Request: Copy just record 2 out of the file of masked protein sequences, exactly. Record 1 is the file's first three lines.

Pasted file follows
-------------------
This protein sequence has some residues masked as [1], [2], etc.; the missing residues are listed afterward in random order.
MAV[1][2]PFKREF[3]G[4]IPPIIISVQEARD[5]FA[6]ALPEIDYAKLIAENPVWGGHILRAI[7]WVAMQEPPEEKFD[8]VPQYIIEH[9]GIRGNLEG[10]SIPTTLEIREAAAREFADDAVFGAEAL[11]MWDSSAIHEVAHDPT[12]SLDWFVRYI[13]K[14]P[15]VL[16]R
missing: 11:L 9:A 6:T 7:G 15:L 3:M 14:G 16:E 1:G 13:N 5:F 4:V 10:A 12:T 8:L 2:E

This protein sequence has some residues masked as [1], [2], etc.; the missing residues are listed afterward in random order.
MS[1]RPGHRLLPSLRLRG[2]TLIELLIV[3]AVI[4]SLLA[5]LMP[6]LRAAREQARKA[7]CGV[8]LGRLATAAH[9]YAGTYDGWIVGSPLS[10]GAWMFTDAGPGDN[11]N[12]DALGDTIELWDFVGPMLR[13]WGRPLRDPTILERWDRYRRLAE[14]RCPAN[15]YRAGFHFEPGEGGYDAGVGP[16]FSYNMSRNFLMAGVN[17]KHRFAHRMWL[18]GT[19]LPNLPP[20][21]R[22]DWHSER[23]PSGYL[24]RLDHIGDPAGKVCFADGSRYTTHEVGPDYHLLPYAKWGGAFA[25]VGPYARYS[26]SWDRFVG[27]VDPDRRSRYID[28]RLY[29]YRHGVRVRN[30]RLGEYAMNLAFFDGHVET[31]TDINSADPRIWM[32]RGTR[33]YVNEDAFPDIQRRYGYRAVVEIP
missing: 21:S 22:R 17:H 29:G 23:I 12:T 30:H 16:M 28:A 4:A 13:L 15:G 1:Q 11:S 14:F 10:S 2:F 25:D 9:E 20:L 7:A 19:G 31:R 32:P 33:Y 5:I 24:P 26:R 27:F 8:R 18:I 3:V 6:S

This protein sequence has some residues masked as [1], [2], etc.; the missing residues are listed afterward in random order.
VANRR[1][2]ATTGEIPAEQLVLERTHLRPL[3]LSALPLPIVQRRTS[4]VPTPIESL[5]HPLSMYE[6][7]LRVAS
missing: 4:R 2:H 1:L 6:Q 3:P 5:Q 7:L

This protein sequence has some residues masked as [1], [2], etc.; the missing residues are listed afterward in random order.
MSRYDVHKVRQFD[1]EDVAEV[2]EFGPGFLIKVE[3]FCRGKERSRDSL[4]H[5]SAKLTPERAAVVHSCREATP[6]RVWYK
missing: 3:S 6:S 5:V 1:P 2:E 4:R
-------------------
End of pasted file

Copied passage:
This protein sequence has some residues masked as [1], [2], etc.; the missing residues are listed afterward in random order.
MS[1]RPGHRLLPSLRLRG[2]TLIELLIV[3]AVI[4]SLLA[5]LMP[6]LRAAREQARKA[7]CGV[8]LGRLATAAH[9]YAGTYDGWIVGSPLS[10]GAWMFTDAGPGDN[11]N[12]DALGDTIELWDFVGPMLR[13]WGRPLRDPTILERWDRYRRLAE[14]RCPAN[15]YRAGFHFEPGEGGYDAGVGP[16]FSYNMSRNFLMAGVN[17]KHRFAHRMWL[18]GT[19]LPNLPP[20][21]R[22]DWHSER[23]PSGYL[24]RLDHIGDPAGKVCFADGSRYTTHEVGPDYHLLPYAKWGGAFA[25]VGPYARYS[26]SWDRFVG[27]VDPDRRSRYID[28]RLY[29]YRHGVRVRN[30]RLGEYAMNLAFFDGHVET[31]TDINSADPRIWM[32]RGTR[33]YVNEDAFPDIQRRYGYRAVVEIP
missing: 21:S 22:R 17:H 29:G 23:I 12:T 30:H 16:M 28:A 4:A 13:L 15:G 1:Q 11:S 14:F 10:S 2:F 25:D 9:E 20:L 7:A 19:G 31:R 32:P 33:Y 5:I 24:P 26:R 27:F 8:R 18:I 3:V 6:S